What's the best Clam Chowder...
Here at the NJ shore (LBI) this Last weekend of September; is ChowderFest. Like a Chili Cook-off, it is a ticketed, highly contested for bragging rights, judged and popular votes go for it!
So lets's hear it from you...what is your best chowder? What do you seek in a chowder? Is it White? Is it Red? Is it cream or milk based? Does it have potatoes? Corn? Thick? Thin? Do you put chopped peppers in it? Green or red? Salt pork? Bacon? Is there West Coast chowder? Or only New England and Rhode Island? Type of clam?
Let the chowderfest begin!
I love chowder.... milk OK cream better, NO peppers, Yes to potatoes, the oldest ones you have...salt pork. Any clams, steam open in the pot you sweated the onion salt pork in, get all the briney action going. Thicken by any agent you have since it is a "poor" dish. Those old potatoes, crumbs of hard tack...dried corn.
Whenever I fillet a Salmon or large Trout I now save the frame, boil it just till the meat can come off, continue boiling the bones and save the stock for a chowder base. Celery and onions in rendered bacon fat, and yes - old potatoes, with dill, parsely and pepper corns. When it comes time to add milk I let it boil up and scald to get the sugar. I like mine thick so I add a bit of flour and let the potatoes go till they're rounded.
I thought I'd put in the account of someone more qualified than me. Clam chowder is the only food described in Moby Dick that you'd want to eat. Here's Melville's description
"Oh! sweet friends, hearken to me. It was made of small juicy clams, scarcely bigger than hazel nuts, mixed with pounded ship biscuits, and salted pork cut up into little flakes! the whole enriched with butter, and plentifully seasoned with pepper and salt. Our appetites being sharpened by the frosty voyage, and in particular, Queequeg seeing his favourite fishing food before him, and the chowder being surpassingly excellent, we despatched it with great expedition"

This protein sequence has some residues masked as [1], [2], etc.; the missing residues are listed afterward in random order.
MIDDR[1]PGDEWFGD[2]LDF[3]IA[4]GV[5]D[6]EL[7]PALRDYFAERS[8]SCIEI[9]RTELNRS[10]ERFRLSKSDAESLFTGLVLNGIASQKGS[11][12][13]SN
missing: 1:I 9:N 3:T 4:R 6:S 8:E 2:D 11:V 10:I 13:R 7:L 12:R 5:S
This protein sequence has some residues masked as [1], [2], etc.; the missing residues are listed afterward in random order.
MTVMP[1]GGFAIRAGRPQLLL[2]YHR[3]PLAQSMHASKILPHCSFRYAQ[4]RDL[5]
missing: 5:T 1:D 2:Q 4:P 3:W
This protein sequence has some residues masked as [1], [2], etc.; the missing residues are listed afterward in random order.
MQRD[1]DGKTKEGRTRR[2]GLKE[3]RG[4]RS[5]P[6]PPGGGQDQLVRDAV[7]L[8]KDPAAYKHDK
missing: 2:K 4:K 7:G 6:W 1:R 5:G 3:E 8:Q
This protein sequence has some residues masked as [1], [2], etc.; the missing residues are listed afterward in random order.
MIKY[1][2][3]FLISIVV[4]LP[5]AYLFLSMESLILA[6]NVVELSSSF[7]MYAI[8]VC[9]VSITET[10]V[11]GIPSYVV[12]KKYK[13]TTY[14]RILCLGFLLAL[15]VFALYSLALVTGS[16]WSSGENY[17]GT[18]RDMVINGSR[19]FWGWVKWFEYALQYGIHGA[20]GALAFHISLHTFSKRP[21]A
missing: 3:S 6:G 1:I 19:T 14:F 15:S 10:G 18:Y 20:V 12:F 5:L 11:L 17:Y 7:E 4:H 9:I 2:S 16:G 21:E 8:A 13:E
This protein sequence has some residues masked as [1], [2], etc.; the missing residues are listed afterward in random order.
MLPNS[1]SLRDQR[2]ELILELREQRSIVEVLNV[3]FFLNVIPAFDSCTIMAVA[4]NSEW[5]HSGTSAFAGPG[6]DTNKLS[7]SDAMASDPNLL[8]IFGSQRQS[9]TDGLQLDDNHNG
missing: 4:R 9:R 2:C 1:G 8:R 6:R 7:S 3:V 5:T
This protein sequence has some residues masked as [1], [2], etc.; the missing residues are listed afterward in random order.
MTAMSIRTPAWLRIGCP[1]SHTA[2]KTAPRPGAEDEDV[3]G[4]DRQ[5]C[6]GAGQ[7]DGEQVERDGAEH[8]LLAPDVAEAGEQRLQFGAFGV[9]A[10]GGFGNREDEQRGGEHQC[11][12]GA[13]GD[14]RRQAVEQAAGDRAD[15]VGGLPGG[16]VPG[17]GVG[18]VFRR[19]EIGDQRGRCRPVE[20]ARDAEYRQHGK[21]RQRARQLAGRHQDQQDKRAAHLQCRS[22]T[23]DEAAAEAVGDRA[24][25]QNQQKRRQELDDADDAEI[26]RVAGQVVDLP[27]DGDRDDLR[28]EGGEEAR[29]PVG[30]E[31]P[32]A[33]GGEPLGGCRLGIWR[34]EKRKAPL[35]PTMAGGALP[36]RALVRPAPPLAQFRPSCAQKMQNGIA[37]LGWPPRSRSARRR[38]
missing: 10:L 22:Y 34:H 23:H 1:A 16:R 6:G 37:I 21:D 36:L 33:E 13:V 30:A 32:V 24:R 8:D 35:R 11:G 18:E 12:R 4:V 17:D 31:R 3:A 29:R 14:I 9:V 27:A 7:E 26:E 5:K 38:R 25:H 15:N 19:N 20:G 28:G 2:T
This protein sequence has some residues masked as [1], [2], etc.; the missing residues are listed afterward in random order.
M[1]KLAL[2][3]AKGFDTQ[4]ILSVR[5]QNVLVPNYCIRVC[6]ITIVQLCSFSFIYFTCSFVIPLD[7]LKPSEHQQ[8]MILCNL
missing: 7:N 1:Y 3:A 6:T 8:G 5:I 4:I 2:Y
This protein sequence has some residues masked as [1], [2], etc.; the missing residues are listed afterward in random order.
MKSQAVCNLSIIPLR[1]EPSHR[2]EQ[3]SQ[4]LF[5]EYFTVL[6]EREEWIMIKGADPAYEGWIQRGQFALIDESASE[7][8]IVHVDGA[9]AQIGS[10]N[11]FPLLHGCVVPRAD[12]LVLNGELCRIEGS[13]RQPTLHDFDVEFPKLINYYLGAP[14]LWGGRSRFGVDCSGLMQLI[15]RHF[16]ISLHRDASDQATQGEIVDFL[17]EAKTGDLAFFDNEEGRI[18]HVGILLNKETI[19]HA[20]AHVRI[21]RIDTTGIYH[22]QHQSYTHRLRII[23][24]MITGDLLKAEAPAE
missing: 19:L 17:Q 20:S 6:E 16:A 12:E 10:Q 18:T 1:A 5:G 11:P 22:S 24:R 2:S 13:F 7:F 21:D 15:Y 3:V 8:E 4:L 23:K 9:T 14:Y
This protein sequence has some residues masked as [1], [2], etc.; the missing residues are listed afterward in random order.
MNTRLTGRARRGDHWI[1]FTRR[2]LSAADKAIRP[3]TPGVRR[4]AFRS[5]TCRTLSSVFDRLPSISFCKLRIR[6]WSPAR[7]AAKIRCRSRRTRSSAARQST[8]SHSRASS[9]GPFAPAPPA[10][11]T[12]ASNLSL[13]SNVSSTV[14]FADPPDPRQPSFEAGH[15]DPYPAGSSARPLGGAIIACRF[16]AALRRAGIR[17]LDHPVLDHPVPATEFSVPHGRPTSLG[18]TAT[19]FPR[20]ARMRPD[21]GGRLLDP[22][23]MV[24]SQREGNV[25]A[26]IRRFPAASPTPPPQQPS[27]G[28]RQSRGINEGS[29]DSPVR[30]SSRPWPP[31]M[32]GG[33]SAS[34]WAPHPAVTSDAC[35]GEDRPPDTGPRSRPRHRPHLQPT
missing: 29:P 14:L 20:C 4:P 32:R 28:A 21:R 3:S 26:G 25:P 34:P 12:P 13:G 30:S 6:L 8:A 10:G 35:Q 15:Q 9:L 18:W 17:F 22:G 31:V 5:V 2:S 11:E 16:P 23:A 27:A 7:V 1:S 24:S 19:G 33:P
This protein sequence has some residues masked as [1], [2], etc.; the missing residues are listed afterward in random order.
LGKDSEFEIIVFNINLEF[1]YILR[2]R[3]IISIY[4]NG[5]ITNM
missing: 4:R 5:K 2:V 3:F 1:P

It's worth reading the whole chapter
White, milk-and-broth or broth-only based for me. (But there is a tradition of red chowder in RI and a modicum of tomatoes was used in certain chowders in NE before they were so used in NY.)
Potatoes and perhaps a touch of cream, and garnish of a little pad of butter or Pilot/common crackers are the only thickeners - no cornstarch or roux (using thickeners merely helps restaurants hold the chowder over heat without curdling - you could take it as a sign of an inability to make and serve a chowder fresh...). When a restaurant touts its "thick chowder," run, don't walk. The taste of the clams and clam broth should not be obscured.
Salt pork, not a heavily hickory-smoked bacon.
Corn and peppers are for *corn* chowder (which is a perfectly fine chowder, it's just not clam chowder...).
Yesterday I went to a Honduran restaurant in a part of the South Bronx few outsiders ever visit. I had a sopa de caracol... a clam chowder... and it was amazing. I believe that variations of this dish are served with other seafood, and it could be adapted for clams without much effort. What a yummy idea!
My description of sopa de caracol: http://www.chowhound.com/topics/448262
Caracol recipe: http://www.caske2000.org/caske/recipe...
For me, when it comes to clam chowder, simple is best. White base of milk or cream, lots of clams, butter, a little onion, salt pork, a little pepper, and potatoes. In my opinion, a great clam chowder has more clams than potato, but that's hard to find in a restaurant. I also agree that clam chowder shouldn't be thick.
-R (in Connecticut, where clam chowder is always "the soup of the day")
I like the traditional one:
New England (white), cream-based, potatoes, no corn, not too starchy thick but creamy thick...(does that make sense?), no chopped peppers (good amount of crushed black peppers), salt-pork (the only way to go IMHO), little neck clams, made with clam juice. :)